We always recommend that our volunteers have insurance for their volunteering trip abroad.
This can be a policy purchased from your airline or a policy bought seperately from a private insurance carrier.
For my trip to Guatemala in 2017, I booked my flights directly on United Airlines’ website. As I got toward the end of the process, United offered me a chance to buy a travel insurance policy from them for $31 for my 17-day trip.
Here is a screen shot of the offer:
I declined United’s offer; instead opting to buy a policy from HCC (formerly Multi-National Underwriters). I have used HCC for almost 20 years for all of my policies. [Disclosure: I get no commission from HCC]
Why did I decline United’s insurance?
Mostly out of habit and familiarity. I am simply used to dealing HCC. (Fortunately I have never had to file a claim; which is the real test of any insurance company!)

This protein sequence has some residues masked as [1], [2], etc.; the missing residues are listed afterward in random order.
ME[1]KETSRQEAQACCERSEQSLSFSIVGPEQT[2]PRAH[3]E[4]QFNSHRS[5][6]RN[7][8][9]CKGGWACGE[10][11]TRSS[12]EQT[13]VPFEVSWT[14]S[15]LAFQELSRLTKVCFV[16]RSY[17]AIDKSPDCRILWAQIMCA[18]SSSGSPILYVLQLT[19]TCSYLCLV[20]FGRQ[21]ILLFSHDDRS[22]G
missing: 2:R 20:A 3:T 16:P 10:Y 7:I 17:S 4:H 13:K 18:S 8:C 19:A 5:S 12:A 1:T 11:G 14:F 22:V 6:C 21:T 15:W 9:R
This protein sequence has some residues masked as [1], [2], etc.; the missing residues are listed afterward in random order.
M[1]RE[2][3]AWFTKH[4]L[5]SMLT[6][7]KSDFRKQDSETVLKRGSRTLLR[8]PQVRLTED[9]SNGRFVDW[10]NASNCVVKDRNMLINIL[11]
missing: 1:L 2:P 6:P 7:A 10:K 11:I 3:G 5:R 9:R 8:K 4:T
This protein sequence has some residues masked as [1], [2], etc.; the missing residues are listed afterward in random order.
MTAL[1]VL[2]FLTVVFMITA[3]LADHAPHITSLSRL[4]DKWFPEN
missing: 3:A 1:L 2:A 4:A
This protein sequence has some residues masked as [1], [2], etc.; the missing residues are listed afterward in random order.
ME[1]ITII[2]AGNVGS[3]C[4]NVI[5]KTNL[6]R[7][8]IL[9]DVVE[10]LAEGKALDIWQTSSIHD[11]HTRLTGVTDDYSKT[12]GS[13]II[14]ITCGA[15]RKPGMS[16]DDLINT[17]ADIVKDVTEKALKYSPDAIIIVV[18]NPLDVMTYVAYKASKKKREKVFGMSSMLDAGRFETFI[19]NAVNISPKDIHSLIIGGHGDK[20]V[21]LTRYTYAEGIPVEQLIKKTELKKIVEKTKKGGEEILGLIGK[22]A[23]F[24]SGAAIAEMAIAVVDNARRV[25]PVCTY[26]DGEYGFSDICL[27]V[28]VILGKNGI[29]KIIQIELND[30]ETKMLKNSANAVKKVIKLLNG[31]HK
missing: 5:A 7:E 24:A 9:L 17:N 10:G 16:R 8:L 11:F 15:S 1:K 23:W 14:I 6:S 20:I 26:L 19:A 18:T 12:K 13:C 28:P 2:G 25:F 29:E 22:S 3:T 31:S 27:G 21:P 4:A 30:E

I also like that everything is online with a company like HCC. I can sign-up and print my insurance card on-the-spot (even the day before leaving before the trip).
The other issue is the coverage amounts. United has a max of $10K for medical expenses. But many insurance policies in the market have a minimum of $50K.
Here are the insurance coverages for the United policy offered to me:
United Airlines – Product Coverage Table
7.0% of Ticket Cost per Person
Minimum Program Cost $20.00 per Person
Trip Cancellation: 100% of Trip Cost
Trip Interruption: 125% of Trip Cost
Trip Delay: $500 ($100/day)
Missed Connection: $500
Baggage & Personal Effects: $1000
Baggage Delay: $500 ($100/day)
Accident Sickness Medical Expense: $10,000 ($500 Dental)
One benefit of going with United’s insurance policy could be peace of mind. United is a major company and brand name. So customers assume that the company’s policy is trustworthy and a good value.
Whichever way you decide to go, keep in mind that the best practice is to have some sort of travel insurance policy in place when you volunteer abroad.